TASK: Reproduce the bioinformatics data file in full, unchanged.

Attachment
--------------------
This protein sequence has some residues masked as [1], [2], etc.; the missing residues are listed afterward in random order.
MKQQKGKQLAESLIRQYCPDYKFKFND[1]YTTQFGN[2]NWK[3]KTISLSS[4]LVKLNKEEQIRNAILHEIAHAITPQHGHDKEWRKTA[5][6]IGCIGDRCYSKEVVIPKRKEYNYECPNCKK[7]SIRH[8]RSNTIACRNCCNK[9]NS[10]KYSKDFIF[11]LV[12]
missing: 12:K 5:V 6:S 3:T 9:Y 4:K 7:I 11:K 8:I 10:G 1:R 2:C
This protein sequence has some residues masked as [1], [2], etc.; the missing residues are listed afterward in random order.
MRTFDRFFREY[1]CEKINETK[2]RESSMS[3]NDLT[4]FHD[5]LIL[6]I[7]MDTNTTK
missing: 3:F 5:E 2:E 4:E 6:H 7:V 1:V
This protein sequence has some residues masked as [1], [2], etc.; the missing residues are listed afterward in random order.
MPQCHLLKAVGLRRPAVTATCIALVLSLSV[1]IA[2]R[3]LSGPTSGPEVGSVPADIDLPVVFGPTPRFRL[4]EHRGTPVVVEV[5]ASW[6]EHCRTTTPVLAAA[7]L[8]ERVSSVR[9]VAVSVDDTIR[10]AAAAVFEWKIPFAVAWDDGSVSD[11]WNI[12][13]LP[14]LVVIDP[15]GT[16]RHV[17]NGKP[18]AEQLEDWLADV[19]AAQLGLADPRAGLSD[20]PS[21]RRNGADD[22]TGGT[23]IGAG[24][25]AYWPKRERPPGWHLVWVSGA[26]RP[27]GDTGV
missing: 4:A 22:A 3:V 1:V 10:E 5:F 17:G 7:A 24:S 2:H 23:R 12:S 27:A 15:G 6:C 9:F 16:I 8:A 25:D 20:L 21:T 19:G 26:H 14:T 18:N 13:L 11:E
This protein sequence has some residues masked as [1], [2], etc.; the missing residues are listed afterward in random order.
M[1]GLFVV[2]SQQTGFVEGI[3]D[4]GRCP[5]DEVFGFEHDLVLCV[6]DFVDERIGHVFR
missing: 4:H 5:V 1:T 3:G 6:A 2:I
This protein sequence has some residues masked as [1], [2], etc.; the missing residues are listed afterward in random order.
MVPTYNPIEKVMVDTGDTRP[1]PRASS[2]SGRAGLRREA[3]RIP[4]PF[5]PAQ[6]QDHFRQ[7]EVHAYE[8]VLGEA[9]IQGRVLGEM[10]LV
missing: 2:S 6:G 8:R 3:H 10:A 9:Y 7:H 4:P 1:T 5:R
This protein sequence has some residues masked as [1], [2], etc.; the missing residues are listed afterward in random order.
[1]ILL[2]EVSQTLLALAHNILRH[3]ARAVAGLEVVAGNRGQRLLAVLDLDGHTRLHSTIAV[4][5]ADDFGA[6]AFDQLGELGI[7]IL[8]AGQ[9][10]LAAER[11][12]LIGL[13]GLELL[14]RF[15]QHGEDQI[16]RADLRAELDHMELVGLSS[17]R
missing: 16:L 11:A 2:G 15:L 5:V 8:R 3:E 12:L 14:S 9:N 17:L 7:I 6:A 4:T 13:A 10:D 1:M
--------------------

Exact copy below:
This protein sequence has some residues masked as [1], [2], etc.; the missing residues are listed afterward in random order.
MKQQKGKQLAESLIRQYCPDYKFKFND[1]YTTQFGN[2]NWK[3]KTISLSS[4]LVKLNKEEQIRNAILHEIAHAITPQHGHDKEWRKTA[5][6]IGCIGDRCYSKEVVIPKRKEYNYECPNCKK[7]SIRH[8]RSNTIACRNCCNK[9]NS[10]KYSKDFIF[11]LV[12]
missing: 12:K 5:V 6:S 3:T 9:Y 4:K 7:I 11:K 8:I 10:G 1:R 2:C
This protein sequence has some residues masked as [1], [2], etc.; the missing residues are listed afterward in random order.
MRTFDRFFREY[1]CEKINETK[2]RESSMS[3]NDLT[4]FHD[5]LIL[6]I[7]MDTNTTK
missing: 3:F 5:E 2:E 4:E 6:H 7:V 1:V
This protein sequence has some residues masked as [1], [2], etc.; the missing residues are listed afterward in random order.
MPQCHLLKAVGLRRPAVTATCIALVLSLSV[1]IA[2]R[3]LSGPTSGPEVGSVPADIDLPVVFGPTPRFRL[4]EHRGTPVVVEV[5]ASW[6]EHCRTTTPVLAAA[7]L[8]ERVSSVR[9]VAVSVDDTIR[10]AAAAVFEWKIPFAVAWDDGSVSD[11]WNI[12][13]LP[14]LVVIDP[15]GT[16]RHV[17]NGKP[18]AEQLEDWLADV[19]AAQLGLADPRAGLSD[20]PS[21]RRNGADD[22]TGGT[23]IGAG[24][25]AYWPKRERPPGWHLVWVSGA[26]RP[27]GDTGV
missing: 4:A 22:A 3:V 1:V 10:E 5:F 17:G 7:A 24:S 2:H 23:R 12:S 27:A 15:G 6:C 9:F 16:I 8:A 25:D 20:L 21:T 19:G 26:H 14:T 18:N 13:L 11:E
This protein sequence has some residues masked as [1], [2], etc.; the missing residues are listed afterward in random order.
M[1]GLFVV[2]SQQTGFVEGI[3]D[4]GRCP[5]DEVFGFEHDLVLCV[6]DFVDERIGHVFR
missing: 4:H 5:V 1:T 3:G 6:A 2:I
This protein sequence has some residues masked as [1], [2], etc.; the missing residues are listed afterward in random order.
MVPTYNPIEKVMVDTGDTRP[1]PRASS[2]SGRAGLRREA[3]RIP[4]PF[5]PAQ[6]QDHFRQ[7]EVHAYE[8]VLGEA[9]IQGRVLGEM[10]LV
missing: 2:S 6:G 8:R 3:H 10:A 9:Y 7:H 4:P 1:T 5:R
This protein sequence has some residues masked as [1], [2], etc.; the missing residues are listed afterward in random order.
[1]ILL[2]EVSQTLLALAHNILRH[3]ARAVAGLEVVAGNRGQRLLAVLDLDGHTRLHSTIAV[4][5]ADDFGA[6]AFDQLGELGI[7]IL[8]AGQ[9][10]LAAER[11][12]LIGL[13]GLELL[14]RF[15]QHGEDQI[16]RADLRAELDHMELVGLSS[17]R
missing: 16:L 11:A 2:G 15:L 5:V 8:R 3:E 12:L 14:S 9:N 17:L 7:I 6:A 4:T 13:A 10:D 1:M